#oil vs. #naturalgas #wellclassification – How It Affects State Revenue And The Industry #oilgas

By 8th December 2015 Industry News No Comments

The oil and gas industry is can be a challenging, but lucrative business, both for private operators as well as the State of Texas. The state receives massive revenue each year due to oil and gas production within its borders; in fact, statistics from the Texas Comptroller of Public Accounts shows that approximately $3.8 billion and $1.8 billion of revenue was collected in 2014 due to oil and natural gas production, respectively.

Recent efforts by some oil producers, however, could significantly cut into the state’s tax revenue, which would come along with other revenue decreases as a result of the slowdown. To be sure, these producers are attempting to reclassify their wells with tax incentives in mind, a move that could, according to an October 2015 article in the Texas Tribune, “cost the state hundreds of millions of dollars in tax collections and refunds.”

Tax Benefits Associated with Reclassifying Wells

According to the Texas Tribune report, nearly 850 oil wells were reclassified as natural gas wells in 2015, which is “more than triple the number from the previous year and nearly six times the reclassifications in 2013.” But why, exactly, are oil well operators attempting to reclassify their wells, and in such large numbers?

Ultimately, the answer lies in the tax benefits associated with operating natural gas wells versus their oil counterparts. Specifically, most natural gas well operators with wells completed after 1996 have access to a tax incentive that declares a majority of natural gas throughout the state as “high cost,” resulting in a significantly decreased tax liability for the owner. Because of this, oil well operators pursuing reclassification likely have their sights set on lower tax payments for their product.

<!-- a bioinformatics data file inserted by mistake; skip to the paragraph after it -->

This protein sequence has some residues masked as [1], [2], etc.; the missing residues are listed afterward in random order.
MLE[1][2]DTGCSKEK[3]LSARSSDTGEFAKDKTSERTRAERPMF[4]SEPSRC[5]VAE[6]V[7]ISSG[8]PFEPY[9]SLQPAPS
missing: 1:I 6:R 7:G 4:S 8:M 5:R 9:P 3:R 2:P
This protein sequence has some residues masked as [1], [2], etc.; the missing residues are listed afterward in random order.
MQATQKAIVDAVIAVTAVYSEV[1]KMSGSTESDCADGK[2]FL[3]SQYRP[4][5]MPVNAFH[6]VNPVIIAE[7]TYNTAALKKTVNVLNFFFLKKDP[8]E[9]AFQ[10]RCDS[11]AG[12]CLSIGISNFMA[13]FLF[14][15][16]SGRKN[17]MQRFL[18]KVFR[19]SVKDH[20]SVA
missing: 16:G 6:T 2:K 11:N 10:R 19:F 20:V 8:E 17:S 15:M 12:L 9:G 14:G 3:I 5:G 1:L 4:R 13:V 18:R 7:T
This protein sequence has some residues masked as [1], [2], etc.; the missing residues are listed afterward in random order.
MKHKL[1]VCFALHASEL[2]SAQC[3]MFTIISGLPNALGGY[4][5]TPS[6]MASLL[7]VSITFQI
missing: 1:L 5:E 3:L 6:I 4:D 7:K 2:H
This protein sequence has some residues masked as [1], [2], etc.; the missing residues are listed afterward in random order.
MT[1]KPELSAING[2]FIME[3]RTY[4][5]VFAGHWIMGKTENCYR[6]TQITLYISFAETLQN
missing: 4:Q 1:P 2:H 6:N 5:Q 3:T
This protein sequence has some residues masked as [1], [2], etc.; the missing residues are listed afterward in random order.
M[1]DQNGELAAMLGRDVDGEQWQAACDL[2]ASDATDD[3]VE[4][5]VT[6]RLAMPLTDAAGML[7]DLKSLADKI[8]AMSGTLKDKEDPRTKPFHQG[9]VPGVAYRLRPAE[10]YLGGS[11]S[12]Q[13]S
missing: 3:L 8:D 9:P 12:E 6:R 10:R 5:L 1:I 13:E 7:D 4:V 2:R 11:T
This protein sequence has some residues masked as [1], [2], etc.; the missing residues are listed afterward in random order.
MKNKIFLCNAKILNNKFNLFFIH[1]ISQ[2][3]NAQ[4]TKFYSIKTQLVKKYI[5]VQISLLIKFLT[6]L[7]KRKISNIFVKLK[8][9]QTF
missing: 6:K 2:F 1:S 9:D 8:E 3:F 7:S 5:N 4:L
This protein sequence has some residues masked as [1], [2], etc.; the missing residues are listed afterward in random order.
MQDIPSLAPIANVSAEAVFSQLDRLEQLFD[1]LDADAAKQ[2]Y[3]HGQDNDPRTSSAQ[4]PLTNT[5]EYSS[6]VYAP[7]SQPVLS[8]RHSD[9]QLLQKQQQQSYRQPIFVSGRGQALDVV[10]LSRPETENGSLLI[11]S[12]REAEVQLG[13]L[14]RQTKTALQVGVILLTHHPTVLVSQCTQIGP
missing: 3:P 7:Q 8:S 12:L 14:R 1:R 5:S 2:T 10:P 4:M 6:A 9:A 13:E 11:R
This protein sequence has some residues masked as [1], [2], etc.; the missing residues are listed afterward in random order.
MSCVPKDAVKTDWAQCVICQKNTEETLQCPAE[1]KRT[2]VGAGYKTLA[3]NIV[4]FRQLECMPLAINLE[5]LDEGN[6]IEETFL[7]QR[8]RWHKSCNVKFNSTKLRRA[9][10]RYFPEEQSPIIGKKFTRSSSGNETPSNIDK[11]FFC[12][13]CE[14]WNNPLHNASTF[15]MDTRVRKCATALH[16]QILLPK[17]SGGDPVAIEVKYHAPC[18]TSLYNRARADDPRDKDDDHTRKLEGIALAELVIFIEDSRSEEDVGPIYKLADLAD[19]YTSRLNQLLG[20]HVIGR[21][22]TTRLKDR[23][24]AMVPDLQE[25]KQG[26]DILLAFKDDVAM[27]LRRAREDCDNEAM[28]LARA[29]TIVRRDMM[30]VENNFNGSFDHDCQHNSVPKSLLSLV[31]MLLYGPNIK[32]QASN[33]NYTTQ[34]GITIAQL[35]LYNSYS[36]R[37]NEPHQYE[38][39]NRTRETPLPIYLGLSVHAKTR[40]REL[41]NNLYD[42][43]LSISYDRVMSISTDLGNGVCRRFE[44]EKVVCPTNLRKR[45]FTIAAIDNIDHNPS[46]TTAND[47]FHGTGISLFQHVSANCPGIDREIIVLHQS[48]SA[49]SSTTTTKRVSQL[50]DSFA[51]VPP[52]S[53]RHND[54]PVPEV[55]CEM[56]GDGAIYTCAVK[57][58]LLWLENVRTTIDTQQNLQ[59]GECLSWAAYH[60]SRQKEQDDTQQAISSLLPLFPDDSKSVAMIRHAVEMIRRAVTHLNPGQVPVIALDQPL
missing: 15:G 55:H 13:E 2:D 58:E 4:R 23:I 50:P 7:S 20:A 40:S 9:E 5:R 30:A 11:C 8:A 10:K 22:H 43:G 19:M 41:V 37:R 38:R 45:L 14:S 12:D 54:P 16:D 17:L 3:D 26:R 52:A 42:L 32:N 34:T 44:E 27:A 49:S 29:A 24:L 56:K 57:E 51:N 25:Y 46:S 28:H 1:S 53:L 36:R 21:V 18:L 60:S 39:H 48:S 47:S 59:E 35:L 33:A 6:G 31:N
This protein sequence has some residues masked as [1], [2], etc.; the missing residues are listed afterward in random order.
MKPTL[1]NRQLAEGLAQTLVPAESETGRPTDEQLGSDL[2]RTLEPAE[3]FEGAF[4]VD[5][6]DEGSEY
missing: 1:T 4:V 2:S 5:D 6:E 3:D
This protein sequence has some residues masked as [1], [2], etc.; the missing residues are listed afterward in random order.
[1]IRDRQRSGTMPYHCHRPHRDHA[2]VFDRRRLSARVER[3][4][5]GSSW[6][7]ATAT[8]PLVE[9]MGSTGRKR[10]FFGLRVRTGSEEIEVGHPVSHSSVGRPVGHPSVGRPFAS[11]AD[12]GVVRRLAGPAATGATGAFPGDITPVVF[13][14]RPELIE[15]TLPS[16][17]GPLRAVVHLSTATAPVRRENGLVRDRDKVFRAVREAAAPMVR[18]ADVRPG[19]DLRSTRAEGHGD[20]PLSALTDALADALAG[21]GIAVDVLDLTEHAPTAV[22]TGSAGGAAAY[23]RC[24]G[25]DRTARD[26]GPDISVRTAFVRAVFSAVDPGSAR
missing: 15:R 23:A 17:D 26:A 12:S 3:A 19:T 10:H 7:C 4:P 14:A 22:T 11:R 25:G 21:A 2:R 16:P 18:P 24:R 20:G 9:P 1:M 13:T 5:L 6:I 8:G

Furthermore, well reclassification isn’t necessarily a difficult process. To begin, if a well operator accesses both oil and gas from a specific well, the Railroad Commission of Texas will assess the operation to decide whether it should be classified as a well for oil or gas (only one is allowed). If the well operator is unsatisfied with the decision, however, he or she may request a reclassification based on the amount of gas actually being produced.

Will Reclassifications Continue?

As long as the tax incentive remains associated with natural gas production, many operators will likely continue to attempt to reclassify their current oil wells. And, to be sure, while future legislative reform may alter these tax benefits, it is unknown when this may actually happen.

For now, the State of Texas may be forced to accept a heavy decrease in tax revenues coming in from oil and gas operations statewide. As always, we see the resiliency of the energy sector in the ongoing battle with the marketplace.